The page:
More rain yesterday
I'm reposting this today, because I've made some substantial revisions to the section on flow in the London Avenue Canal. What got no press coverage after the rainfall on December 21st, except here, is how close the water got in that canal to the level at which the Corps says a breach could occur. It was within seven inches.
This brings up serious questions around what the Corps is doing to safeguard the walls of all three outfall canals when there is not a storm in the Gulf of Mexico, if they are doing anything. I go into this in more detail below.
We've had some more rain today, but it seems it was a little less intense than the December 21st storm. I drove around again to check on pumps and canals. I was out in the late afternoon before and just after dusk, so this doesn't reflect any intense rain that may have come later.
For reference, here's a map of the pump stations in New Orleans (click to enlarge):
You can match up the locations on the map above with the locations shown on this map from the 12/22/06 Times-Picayune, which shows which areas of the city drain to which stations (though it does have errors in Hollygrove, the location of the Pritchard and Monticello stations).
I visited four stations this afternoon, as well as traversing a number of railroad underpasses. Here's what I saw:
Pump station reports
Station 1 (Broadmoor/Central City): Just as on 12/21/06, every pump that could be running was running. This includes pumps A&B (550 cubic feet per second, or cfs, each), C, D, & E (1000 cfs each) and pump G (1200 cfs). Pump F is out for bearing repairs. Pump G will be taken down for identical repairs once F is fixed. I couldn't tell if vertical pumps V1 & V2 (225 cfs each) were running. The Palmetto Canal, into which Station 1 discharges, was running about 3 or 3.5 feet lower than on 12/21/06.
Station 2 (Mid-City): Both 550 cfs pumps (A & B) were running, sending water to Station 3. One of the two 1000 cfs pumps (pump D) was also running, sending water to Station 7. The other 1000 cfs pump (pump C) remains out for rewinding repairs.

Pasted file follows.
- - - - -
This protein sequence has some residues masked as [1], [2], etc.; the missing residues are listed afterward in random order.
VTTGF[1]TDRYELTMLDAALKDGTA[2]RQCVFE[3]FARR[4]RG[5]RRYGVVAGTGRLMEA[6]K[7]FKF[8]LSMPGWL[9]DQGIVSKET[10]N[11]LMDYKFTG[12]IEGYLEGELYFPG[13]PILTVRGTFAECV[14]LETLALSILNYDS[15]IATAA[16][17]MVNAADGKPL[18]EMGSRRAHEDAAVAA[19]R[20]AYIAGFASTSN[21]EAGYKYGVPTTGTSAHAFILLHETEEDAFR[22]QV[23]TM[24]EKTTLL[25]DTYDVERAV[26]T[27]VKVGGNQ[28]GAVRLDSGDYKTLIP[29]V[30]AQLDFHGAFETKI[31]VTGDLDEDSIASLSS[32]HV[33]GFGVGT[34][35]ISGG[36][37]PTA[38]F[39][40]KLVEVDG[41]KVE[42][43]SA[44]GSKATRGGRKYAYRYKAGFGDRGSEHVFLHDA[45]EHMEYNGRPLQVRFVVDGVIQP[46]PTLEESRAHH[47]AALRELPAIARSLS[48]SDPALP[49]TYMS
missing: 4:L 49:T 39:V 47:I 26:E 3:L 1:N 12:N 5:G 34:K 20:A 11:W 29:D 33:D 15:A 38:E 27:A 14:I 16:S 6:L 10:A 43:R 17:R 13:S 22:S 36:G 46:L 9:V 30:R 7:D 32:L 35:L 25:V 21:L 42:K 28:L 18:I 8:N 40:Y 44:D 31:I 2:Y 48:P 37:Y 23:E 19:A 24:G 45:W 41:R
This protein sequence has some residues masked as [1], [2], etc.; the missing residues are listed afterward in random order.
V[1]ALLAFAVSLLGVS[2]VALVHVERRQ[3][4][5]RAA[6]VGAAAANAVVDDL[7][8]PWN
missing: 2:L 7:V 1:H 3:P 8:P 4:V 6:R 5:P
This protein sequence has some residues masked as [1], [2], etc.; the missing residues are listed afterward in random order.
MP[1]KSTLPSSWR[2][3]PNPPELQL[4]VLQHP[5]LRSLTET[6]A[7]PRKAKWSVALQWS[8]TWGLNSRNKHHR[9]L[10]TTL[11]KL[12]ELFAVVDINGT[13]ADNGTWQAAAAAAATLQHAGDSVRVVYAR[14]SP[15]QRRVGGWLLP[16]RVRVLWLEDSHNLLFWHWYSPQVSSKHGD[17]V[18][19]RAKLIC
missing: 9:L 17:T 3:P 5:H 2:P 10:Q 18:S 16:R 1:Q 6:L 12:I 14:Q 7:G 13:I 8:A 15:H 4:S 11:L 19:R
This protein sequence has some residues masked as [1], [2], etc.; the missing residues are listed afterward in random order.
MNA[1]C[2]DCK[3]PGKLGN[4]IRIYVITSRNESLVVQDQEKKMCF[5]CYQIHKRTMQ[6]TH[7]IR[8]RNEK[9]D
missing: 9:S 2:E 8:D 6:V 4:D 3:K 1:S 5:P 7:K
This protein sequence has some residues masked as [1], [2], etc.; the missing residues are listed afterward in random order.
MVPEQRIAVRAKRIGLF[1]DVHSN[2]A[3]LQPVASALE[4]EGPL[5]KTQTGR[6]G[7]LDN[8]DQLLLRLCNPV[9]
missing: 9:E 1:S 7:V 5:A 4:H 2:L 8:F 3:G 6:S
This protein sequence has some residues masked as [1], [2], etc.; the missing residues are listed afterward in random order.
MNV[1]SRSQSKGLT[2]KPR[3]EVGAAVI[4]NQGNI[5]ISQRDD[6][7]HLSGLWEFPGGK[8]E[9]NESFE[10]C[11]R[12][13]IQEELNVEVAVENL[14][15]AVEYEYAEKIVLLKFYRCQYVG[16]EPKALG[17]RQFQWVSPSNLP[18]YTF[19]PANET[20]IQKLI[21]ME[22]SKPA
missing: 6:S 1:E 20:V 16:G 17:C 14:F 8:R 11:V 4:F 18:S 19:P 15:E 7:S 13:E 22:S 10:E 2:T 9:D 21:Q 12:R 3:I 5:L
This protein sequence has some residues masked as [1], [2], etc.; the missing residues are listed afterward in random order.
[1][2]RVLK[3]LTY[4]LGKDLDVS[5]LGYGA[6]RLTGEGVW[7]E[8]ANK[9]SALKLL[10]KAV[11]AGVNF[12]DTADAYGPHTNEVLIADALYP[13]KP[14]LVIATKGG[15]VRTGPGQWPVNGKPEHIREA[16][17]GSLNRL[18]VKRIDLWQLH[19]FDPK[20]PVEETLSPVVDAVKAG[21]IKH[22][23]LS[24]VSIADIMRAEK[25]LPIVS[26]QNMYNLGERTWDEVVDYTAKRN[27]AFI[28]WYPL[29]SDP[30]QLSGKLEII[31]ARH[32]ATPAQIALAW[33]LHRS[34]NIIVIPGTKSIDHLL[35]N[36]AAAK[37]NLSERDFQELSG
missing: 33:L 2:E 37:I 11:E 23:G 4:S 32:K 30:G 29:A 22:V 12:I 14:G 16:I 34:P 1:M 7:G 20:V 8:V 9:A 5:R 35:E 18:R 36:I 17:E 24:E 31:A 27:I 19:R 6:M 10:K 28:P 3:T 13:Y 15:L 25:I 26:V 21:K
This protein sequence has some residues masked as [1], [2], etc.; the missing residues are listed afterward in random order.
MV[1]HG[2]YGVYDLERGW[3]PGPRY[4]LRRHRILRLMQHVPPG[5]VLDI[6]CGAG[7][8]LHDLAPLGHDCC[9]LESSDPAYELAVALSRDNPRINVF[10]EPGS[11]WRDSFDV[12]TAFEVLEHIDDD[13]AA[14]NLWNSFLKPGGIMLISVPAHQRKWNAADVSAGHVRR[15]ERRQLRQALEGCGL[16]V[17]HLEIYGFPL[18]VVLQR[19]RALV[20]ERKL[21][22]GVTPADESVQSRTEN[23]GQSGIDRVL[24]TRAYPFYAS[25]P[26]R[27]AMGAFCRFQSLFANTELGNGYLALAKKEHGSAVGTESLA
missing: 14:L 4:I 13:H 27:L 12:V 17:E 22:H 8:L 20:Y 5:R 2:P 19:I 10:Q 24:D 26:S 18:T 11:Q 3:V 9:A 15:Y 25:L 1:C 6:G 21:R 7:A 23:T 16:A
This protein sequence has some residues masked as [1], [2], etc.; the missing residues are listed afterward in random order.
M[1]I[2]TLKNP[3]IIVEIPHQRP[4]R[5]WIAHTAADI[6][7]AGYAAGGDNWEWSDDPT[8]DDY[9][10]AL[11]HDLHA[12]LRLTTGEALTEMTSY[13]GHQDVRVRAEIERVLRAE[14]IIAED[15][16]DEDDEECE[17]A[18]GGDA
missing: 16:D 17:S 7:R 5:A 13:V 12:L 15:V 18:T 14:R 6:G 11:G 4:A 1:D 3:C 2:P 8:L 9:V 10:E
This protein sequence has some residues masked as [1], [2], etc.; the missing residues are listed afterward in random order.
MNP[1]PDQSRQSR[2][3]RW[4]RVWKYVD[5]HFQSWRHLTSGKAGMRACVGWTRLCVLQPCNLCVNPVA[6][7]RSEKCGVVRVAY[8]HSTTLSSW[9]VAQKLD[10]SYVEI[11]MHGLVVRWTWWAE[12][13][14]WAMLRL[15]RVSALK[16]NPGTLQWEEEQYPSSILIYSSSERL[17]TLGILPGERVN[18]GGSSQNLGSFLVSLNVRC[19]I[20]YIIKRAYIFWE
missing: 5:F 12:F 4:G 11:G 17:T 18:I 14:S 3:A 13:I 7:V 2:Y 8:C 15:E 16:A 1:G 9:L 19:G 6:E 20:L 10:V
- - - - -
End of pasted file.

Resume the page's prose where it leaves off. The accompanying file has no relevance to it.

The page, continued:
Railroad underpasses at North Broad Ave., Paris Avenue, Gentilly Blvd., I-10, and South Carrollton Ave. were all clear.
Station 3 (St. Roch/Fairgrounds/7th Ward): All major pumps were running. This includes both 550 cfs pumps (A & B) and all three 1000 cfs pumps (C, D, and E). The staff gauge on the London Avenue Canal discharge of the station, which indicates the depth of the water above sea level, showed around 3 feet. Note, however, that this measurement might not be reliable due to subsidence across the entire city over the years. The true depth might have been 2 feet; I just don't know.
Station 4 (Gentilly/Pontchartrain Park): This station also empties into the London Avenue canal. It is at the intersection of Warrington and Prentiss on the east side of the canal. It is difficult to get a read on which pumps are running at this station, but I know at least two of the three 1000 cfs pumps were pumping. I think they were pumps D&E, with C not running. However, that's only based on watching water flowing into the inlet basin. There are two other smaller vertical pumps (1 & 2), each rated for 320 cfs. Based on their inlet basin, I think they were both running.
London Avenue Canal depths